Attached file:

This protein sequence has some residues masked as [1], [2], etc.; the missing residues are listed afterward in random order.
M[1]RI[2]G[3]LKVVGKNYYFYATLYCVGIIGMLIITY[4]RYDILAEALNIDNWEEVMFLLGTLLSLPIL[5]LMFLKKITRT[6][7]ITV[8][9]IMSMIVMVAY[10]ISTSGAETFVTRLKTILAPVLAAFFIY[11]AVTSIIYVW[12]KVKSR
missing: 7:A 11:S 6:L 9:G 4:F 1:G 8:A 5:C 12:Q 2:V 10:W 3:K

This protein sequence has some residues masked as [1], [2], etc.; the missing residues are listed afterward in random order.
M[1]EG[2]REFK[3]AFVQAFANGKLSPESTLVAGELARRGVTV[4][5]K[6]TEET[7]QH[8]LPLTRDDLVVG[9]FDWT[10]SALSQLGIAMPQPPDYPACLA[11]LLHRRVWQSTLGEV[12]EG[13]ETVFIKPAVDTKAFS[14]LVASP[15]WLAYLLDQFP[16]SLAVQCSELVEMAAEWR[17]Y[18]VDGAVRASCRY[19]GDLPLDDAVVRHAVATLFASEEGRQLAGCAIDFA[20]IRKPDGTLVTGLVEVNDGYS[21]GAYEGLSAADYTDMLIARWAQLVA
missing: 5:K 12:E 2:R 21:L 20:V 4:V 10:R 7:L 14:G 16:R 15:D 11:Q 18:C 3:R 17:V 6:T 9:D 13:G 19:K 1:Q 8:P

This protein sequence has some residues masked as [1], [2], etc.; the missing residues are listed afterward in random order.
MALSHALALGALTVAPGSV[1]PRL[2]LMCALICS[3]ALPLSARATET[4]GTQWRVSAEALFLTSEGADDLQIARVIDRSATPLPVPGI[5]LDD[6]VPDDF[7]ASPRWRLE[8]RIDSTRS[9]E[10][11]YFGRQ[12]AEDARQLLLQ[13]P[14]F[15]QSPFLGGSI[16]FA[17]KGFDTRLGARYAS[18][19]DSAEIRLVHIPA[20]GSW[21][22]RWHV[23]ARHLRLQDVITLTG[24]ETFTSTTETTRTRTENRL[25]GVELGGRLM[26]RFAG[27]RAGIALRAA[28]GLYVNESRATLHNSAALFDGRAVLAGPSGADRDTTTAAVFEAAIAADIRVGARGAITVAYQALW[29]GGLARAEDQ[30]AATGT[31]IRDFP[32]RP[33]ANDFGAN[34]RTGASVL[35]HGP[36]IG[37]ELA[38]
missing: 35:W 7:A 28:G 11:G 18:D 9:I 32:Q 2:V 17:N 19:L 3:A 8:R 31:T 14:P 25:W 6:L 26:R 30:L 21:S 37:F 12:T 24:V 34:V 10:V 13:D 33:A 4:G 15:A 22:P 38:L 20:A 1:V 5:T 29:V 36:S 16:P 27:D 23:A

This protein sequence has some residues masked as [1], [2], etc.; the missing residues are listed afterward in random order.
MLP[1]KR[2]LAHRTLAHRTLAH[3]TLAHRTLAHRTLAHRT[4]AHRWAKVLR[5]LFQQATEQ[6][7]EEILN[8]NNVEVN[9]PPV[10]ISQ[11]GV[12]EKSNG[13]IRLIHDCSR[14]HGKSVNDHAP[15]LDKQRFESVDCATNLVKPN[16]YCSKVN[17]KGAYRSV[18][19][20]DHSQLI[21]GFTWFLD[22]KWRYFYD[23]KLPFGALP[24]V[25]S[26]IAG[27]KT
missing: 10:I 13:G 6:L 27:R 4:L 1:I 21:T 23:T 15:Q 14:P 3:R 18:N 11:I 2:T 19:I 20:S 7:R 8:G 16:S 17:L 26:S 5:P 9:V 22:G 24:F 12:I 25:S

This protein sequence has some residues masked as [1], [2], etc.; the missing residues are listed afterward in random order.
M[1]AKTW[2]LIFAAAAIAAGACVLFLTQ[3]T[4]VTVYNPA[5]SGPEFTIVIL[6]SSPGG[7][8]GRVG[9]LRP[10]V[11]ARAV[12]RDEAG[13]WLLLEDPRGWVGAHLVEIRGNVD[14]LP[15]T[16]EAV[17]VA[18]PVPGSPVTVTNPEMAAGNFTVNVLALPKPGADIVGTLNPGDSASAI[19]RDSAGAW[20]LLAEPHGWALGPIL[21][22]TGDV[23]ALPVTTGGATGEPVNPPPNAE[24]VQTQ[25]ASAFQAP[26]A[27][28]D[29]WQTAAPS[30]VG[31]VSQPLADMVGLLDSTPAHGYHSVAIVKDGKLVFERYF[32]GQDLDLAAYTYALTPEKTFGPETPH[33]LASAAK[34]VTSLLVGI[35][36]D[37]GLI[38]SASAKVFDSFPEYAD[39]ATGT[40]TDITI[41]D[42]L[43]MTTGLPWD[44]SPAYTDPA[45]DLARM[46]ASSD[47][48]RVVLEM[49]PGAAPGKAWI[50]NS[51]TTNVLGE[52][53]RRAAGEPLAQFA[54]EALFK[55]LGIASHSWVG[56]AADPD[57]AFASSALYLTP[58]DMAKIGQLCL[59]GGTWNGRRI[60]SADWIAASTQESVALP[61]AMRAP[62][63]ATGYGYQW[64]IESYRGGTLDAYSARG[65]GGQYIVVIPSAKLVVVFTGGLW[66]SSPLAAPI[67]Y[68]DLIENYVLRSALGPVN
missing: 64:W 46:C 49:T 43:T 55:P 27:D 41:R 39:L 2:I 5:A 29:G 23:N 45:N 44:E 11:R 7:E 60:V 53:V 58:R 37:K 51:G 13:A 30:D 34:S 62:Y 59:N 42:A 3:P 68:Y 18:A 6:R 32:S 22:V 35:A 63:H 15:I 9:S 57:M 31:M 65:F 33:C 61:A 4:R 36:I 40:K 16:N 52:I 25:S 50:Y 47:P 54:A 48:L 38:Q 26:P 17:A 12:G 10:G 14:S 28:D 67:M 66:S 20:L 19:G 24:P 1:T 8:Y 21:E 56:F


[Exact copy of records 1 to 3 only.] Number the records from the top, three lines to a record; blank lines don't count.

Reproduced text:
This protein sequence has some residues masked as [1], [2], etc.; the missing residues are listed afterward in random order.
M[1]RI[2]G[3]LKVVGKNYYFYATLYCVGIIGMLIITY[4]RYDILAEALNIDNWEEVMFLLGTLLSLPIL[5]LMFLKKITRT[6][7]ITV[8][9]IMSMIVMVAY[10]ISTSGAETFVTRLKTILAPVLAAFFIY[11]AVTSIIYVW[12]KVKSR
missing: 7:A 11:S 6:L 9:G 4:F 1:G 8:A 5:C 12:Q 2:V 10:W 3:K

This protein sequence has some residues masked as [1], [2], etc.; the missing residues are listed afterward in random order.
M[1]EG[2]REFK[3]AFVQAFANGKLSPESTLVAGELARRGVTV[4][5]K[6]TEET[7]QH[8]LPLTRDDLVVG[9]FDWT[10]SALSQLGIAMPQPPDYPACLA[11]LLHRRVWQSTLGEV[12]EG[13]ETVFIKPAVDTKAFS[14]LVASP[15]WLAYLLDQFP[16]SLAVQCSELVEMAAEWR[17]Y[18]VDGAVRASCRY[19]GDLPLDDAVVRHAVATLFASEEGRQLAGCAIDFA[20]IRKPDGTLVTGLVEVNDGYS[21]GAYEGLSAADYTDMLIARWAQLVA
missing: 5:K 12:E 2:R 21:L 20:V 4:V 10:R 7:L 14:G 16:R 15:D 11:Q 18:C 3:R 17:V 6:T 9:D 13:G 19:K 1:Q 8:P

This protein sequence has some residues masked as [1], [2], etc.; the missing residues are listed afterward in random order.
MALSHALALGALTVAPGSV[1]PRL[2]LMCALICS[3]ALPLSARATET[4]GTQWRVSAEALFLTSEGADDLQIARVIDRSATPLPVPGI[5]LDD[6]VPDDF[7]ASPRWRLE[8]RIDSTRS[9]E[10][11]YFGRQ[12]AEDARQLLLQ[13]P[14]F[15]QSPFLGGSI[16]FA[17]KGFDTRLGARYAS[18][19]DSAEIRLVHIPA[20]GSW[21][22]RWHV[23]ARHLRLQDVITLTG[24]ETFTSTTETTRTRTENRL[25]GVELGGRLM[26]RFAG[27]RAGIALRAA[28]GLYVNESRATLHNSAALFDGRAVLAGPSGADRDTTTAAVFEAAIAADIRVGARGAITVAYQALW[29]GGLARAEDQ[30]AATGT[31]IRDFP[32]RP[33]ANDFGAN[34]RTGASVL[35]HGP[36]IG[37]ELA[38]
missing: 35:W 7:A 28:G 11:G 18:D 9:I 32:Q 2:V 17:N 19:L 3:A 8:R 31:T 14:P 25:W 6:L 26:R 30:L 21:S 37:F 12:T 24:V 34:V 10:V 13:D 33:A 4:G 15:A 22:P 38:L 20:A 1:V 5:T 29:V 36:S 16:P 27:D 23:A